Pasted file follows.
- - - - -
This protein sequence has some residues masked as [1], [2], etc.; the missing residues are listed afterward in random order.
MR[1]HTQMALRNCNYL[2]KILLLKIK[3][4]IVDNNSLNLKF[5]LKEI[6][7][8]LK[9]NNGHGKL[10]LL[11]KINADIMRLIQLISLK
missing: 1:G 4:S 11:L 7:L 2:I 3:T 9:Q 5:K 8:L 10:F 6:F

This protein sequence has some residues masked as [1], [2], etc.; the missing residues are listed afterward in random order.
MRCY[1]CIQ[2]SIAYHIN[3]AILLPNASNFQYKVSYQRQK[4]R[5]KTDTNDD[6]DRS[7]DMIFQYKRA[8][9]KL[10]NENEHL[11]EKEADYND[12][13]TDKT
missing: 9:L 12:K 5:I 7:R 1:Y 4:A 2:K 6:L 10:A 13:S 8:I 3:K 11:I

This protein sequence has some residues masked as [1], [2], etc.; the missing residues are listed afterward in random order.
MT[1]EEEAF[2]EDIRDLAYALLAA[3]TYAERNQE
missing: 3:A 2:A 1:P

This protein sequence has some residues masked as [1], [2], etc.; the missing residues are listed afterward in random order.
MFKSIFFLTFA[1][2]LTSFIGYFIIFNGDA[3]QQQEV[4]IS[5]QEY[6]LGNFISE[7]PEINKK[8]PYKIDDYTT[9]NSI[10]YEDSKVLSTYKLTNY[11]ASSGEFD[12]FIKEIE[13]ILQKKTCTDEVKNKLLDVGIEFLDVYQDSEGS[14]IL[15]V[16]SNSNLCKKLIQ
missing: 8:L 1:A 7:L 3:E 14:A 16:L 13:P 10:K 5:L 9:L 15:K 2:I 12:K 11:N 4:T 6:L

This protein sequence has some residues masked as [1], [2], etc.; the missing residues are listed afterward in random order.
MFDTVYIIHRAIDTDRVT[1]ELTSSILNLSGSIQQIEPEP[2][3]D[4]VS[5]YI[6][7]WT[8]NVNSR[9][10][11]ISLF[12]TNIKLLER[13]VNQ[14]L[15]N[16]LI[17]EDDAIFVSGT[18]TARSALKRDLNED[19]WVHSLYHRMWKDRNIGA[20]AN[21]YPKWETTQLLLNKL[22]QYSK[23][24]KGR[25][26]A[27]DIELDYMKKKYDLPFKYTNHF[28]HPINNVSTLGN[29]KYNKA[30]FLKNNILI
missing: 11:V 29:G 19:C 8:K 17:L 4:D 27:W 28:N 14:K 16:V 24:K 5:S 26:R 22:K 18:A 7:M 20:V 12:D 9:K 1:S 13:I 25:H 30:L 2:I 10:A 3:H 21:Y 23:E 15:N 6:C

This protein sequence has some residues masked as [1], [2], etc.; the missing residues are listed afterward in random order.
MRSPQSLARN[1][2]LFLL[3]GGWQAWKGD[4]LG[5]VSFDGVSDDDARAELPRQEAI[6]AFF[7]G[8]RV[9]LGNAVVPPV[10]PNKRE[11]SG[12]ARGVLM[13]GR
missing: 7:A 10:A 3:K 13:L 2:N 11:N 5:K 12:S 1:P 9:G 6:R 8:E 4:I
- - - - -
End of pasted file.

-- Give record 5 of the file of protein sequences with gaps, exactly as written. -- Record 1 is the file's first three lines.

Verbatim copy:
This protein sequence has some residues masked as [1], [2], etc.; the missing residues are listed afterward in random order.
MFDTVYIIHRAIDTDRVT[1]ELTSSILNLSGSIQQIEPEP[2][3]D[4]VS[5]YI[6][7]WT[8]NVNSR[9][10][11]ISLF[12]TNIKLLER[13]VNQ[14]L[15]N[16]LI[17]EDDAIFVSGT[18]TARSALKRDLNED[19]WVHSLYHRMWKDRNIGA[20]AN[21]YPKWETTQLLLNKL[22]QYSK[23][24]KGR[25][26]A[27]DIELDYMKKKYDLPFKYTNHF[28]HPINNVSTLGN[29]KYNKA[30]FLKNNILI
missing: 11:V 29:G 19:C 8:K 17:L 4:D 27:W 28:N 14:K 16:V 24:K 5:S 26:R 22:K 18:A 7:M 20:V 12:D 9:K 1:S 13:I 25:H 30:L 2:I 10:A 3:H 21:Y 23:E 15:N 6:C